Emotions arise to offer you specific details on what is going on inside you, around you, and with others-and this information will stick with you till it is acknowledged and heeded. So, it’s important to shift your perspective from fear of emotions to seeing them as useful guides. Emotions arise with information you need about your life and the ability to do it with this information. Thus, the number one principle of handling emotions is to stop ignoring them and pay attention to what they must show you.
What are the sensations going on inside your skin? Especially, notice any areas of present discomfort, as these hold important clues to what you need to know and do now.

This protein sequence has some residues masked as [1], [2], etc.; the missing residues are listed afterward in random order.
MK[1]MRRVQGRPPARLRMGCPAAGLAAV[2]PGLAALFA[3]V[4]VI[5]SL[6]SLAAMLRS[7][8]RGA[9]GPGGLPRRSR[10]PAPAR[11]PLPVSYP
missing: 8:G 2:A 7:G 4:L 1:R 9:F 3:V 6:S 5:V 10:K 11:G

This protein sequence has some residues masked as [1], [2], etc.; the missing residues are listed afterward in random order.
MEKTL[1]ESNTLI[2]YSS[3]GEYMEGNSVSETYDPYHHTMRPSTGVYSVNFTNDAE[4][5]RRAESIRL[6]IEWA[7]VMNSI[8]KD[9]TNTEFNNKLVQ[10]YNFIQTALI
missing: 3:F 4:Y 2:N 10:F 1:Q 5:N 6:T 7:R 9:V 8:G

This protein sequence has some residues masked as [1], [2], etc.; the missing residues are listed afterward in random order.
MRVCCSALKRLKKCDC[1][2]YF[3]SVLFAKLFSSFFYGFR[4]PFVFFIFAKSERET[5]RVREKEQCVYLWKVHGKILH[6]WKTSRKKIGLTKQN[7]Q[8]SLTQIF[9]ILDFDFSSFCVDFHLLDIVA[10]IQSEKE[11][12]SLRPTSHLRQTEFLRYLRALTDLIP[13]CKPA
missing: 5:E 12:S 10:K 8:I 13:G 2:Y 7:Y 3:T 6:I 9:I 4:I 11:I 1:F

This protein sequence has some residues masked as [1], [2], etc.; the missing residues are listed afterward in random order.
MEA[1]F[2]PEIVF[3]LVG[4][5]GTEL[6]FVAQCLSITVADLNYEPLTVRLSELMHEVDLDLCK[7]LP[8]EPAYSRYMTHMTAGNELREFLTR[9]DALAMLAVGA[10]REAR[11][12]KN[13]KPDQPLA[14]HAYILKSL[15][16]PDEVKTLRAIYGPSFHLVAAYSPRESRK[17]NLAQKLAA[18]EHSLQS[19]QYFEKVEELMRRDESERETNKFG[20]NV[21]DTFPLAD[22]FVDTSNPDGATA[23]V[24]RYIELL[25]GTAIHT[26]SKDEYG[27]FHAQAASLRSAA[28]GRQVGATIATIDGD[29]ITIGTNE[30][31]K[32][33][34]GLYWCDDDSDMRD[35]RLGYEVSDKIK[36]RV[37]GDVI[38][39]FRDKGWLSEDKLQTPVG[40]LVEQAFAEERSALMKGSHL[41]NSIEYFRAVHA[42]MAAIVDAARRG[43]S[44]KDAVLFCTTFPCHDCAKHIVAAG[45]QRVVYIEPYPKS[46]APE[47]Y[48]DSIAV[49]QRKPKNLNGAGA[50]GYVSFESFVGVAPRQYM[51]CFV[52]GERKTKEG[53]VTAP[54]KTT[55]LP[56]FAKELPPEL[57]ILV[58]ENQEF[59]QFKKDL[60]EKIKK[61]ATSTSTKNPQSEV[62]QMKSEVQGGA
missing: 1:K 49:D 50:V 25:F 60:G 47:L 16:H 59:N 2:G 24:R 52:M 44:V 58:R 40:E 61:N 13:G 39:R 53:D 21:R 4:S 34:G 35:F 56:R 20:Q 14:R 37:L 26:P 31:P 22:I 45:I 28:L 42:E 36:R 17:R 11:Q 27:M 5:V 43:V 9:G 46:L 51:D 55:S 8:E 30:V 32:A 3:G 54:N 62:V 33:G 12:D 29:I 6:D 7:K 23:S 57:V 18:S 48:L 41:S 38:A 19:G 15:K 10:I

If you are not accustomed to checking in like this, you might not feel much at all or you may feel strong aversion to feeling discomfort. That’s OK. Stay with it. Remain present with whatever feeling or lack of feeling is there. Attention to feelings requires practice. It’s a real skill you can learn. Remember, if you don’t listen to what your emotions are trying to tell you, they get stuck on repeat and keep biking.
Mindfulness of everything you feel shifts your connection to it.
When intense feelings arise, rather than immediately trying to do something about them, make time to witness, listen to, and feel them. This act of mindfulness brings new neural connections into your habitual emotional patterns which allows them to shift. You bring a layer of awareness to your emotions that affects how they affect you.